06/10/2016 4:56PM

Michigan racing bills await governor's signature


A pair of bills to amend and update Michigan’s Horse Racing Law of 1995 await the signature of Gov. Rick Snyder after being approved by the state legislature on Thursday.

The proposed changes include redistributing the state’s simulcast purse pools to a “site specific” model, enacting a horse racing advisory committee, firming up rules against advance deposit wagering within the state, and adjusting the minimums required to apply for race dates.

George Kutlenios, president of the Michigan Horsemen’s Benevolent and Protective Association, said the governor’s approval would be the culmination of a two-year process that saw unprecedented cooperation between the state’s racing interests.

“What was very gratifying about this whole process was for the first time in the 83-year history of horse racing in this state, this bill was almost unanimously approved by both the Senate and the House, and their respective committees, and we had support from both [horsemen’s organizations], both racetracks, both breeding groups, and we had support from the Michigan Farm Bureau,” he said. “That’s never happened on any type of bill, legislation, or draft of anything we’ve ever processed in the state. Everybody finally came together and realized what’s good for the state of Michigan is good for all of us.”

The most impactful part of the legislation is the redistribution of simulcast purse pool monies into a “site specific” model.

The new plan calls for 25 to 40 percent of the net commission generated from a track’s meet to go into the purse pool for the breed it hosts, instead of being redistributed in a common pool with the state’s other venues. Applicable funds at Hazel Park would go toward the Thoroughbred purse account, while the money made at Northville Downs would go into Standardbred purses.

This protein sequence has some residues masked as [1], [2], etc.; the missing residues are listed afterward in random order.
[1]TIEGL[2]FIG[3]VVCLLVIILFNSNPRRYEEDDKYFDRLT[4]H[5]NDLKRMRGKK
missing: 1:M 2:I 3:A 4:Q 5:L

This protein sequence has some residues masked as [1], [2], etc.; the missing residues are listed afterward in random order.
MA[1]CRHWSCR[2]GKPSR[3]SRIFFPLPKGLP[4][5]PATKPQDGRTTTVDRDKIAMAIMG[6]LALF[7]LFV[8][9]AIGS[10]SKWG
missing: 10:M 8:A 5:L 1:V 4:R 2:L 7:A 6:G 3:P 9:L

Under the current “common pool” distribution model, Michigan’s Thoroughbred purse pools receive 50 percent of funds generated from its own breed’s simulcast at all Michigan tracks and 35 percent of Standardbred simulcast monies. Meanwhile, the harness purse pool splits the Thoroughbred funds and keeps 65 percent of the money generated from Standardbred racing

The bills also call for a governor-appointed horse racing advisory committee, consisting of a chairperson, the director of the Department of Agriculture, a veterinarian, one representative each from the Thoroughbred and Standardbred horsemen’s groups, and the owners of Hazel Park and Northville Downs.

Also included is language to reduce the number of dates required to apply for a race meet from 45 to 30, and the number of races per card from nine to eight.

The legislation would strike language that restricted racetrack activity in the Metro Detroit area, including the “6:45 rule” that prevented Detroit-area harness venues from racing before 6:45 p.m. and Thoroughbred tracks from racing after that time on the same day.

Initial drafts of the legislation called for the implementation of advance deposit wagering, but Kutlenios said stakeholders later agreed to work with the Michigan Gaming Control Board to establish a Michigan-based ADW through rule changes and executive orders.

Instead, the bills aim to better lay out penalties for illegally wagering on Michigan races in-state through an ADW service.

“It’s been estimated between $90 million and $100 million has been bet illegally in Michigan from ADW suppliers outside of the state,” Kutlenios said. “There was no teeth in the legislation of the rules, so this puts some teeth into it.”

Snyder has faced one racing-related bill in his five-plus years as governor, pocket vetoing a 2012 measure that would have allowed Instant Racing.

Ari Adler, Snyder’s director of communications, said Friday that the governor was still in the process of reviewing the legislation before announcing his stance to sign or deny the bills. Kutlenios was confident the bills would get signed.

“All indications say he’s going to sign this thing, and he supports the bill,” he said. “This bill fixes something that was broken, and raises all ships.”